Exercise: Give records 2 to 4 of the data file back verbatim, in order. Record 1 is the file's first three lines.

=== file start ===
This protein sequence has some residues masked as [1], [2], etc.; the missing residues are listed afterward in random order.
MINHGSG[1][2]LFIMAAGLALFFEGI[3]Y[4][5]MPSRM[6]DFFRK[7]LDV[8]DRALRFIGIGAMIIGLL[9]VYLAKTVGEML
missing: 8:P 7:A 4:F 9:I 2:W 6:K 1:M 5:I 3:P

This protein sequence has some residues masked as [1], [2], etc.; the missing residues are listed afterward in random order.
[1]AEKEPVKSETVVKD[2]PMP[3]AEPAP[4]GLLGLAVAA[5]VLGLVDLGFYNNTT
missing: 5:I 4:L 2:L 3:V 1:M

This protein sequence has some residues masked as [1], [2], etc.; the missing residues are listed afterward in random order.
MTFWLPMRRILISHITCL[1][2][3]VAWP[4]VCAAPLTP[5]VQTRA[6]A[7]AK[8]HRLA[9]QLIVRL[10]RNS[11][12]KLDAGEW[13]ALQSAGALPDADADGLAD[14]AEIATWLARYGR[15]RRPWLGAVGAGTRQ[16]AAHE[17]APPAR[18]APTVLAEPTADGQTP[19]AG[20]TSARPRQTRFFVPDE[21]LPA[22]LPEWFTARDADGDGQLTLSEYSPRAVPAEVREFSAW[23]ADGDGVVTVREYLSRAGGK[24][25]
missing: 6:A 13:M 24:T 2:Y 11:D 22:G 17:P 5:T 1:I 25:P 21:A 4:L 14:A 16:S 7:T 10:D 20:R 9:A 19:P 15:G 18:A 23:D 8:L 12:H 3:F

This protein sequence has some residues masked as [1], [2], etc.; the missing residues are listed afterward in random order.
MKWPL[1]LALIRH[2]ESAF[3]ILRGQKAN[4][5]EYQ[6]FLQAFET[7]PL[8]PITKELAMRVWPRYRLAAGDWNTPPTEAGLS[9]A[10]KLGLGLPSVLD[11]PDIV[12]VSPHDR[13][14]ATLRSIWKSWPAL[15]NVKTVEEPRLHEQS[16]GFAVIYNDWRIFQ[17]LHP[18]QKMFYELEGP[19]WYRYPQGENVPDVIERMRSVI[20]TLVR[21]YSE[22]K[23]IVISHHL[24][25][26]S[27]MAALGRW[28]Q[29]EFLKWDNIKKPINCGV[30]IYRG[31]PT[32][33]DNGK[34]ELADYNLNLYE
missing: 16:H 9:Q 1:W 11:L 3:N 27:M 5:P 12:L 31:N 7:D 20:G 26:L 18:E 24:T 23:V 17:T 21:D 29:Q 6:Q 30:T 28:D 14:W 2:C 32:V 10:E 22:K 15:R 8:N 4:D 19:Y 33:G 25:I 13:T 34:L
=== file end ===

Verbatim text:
This protein sequence has some residues masked as [1], [2], etc.; the missing residues are listed afterward in random order.
[1]AEKEPVKSETVVKD[2]PMP[3]AEPAP[4]GLLGLAVAA[5]VLGLVDLGFYNNTT
missing: 5:I 4:L 2:L 3:V 1:M

This protein sequence has some residues masked as [1], [2], etc.; the missing residues are listed afterward in random order.
MTFWLPMRRILISHITCL[1][2][3]VAWP[4]VCAAPLTP[5]VQTRA[6]A[7]AK[8]HRLA[9]QLIVRL[10]RNS[11][12]KLDAGEW[13]ALQSAGALPDADADGLAD[14]AEIATWLARYGR[15]RRPWLGAVGAGTRQ[16]AAHE[17]APPAR[18]APTVLAEPTADGQTP[19]AG[20]TSARPRQTRFFVPDE[21]LPA[22]LPEWFTARDADGDGQLTLSEYSPRAVPAEVREFSAW[23]ADGDGVVTVREYLSRAGGK[24][25]
missing: 6:A 13:M 24:T 2:Y 11:D 22:G 17:P 5:T 1:I 25:P 21:A 4:L 14:A 16:S 7:T 10:D 20:R 9:A 19:P 15:G 18:A 23:D 8:L 12:H 3:F

This protein sequence has some residues masked as [1], [2], etc.; the missing residues are listed afterward in random order.
MKWPL[1]LALIRH[2]ESAF[3]ILRGQKAN[4][5]EYQ[6]FLQAFET[7]PL[8]PITKELAMRVWPRYRLAAGDWNTPPTEAGLS[9]A[10]KLGLGLPSVLD[11]PDIV[12]VSPHDR[13][14]ATLRSIWKSWPAL[15]NVKTVEEPRLHEQS[16]GFAVIYNDWRIFQ[17]LHP[18]QKMFYELEGP[19]WYRYPQGENVPDVIERMRSVI[20]TLVR[21]YSE[22]K[23]IVISHHL[24][25][26]S[27]MAALGRW[28]Q[29]EFLKWDNIKKPINCGV[30]IYRG[31]PT[32][33]DNGK[34]ELADYNLNLYE
missing: 16:H 9:Q 1:W 11:L 3:N 27:M 5:P 12:L 31:N 7:D 20:G 26:L 18:E 24:T 23:V 17:T 21:D 29:Q 6:Q 30:T 28:D 14:W 2:C 32:V 10:E 22:K 15:R 8:N 4:D 19:Y 33:G 25:I 13:T 34:L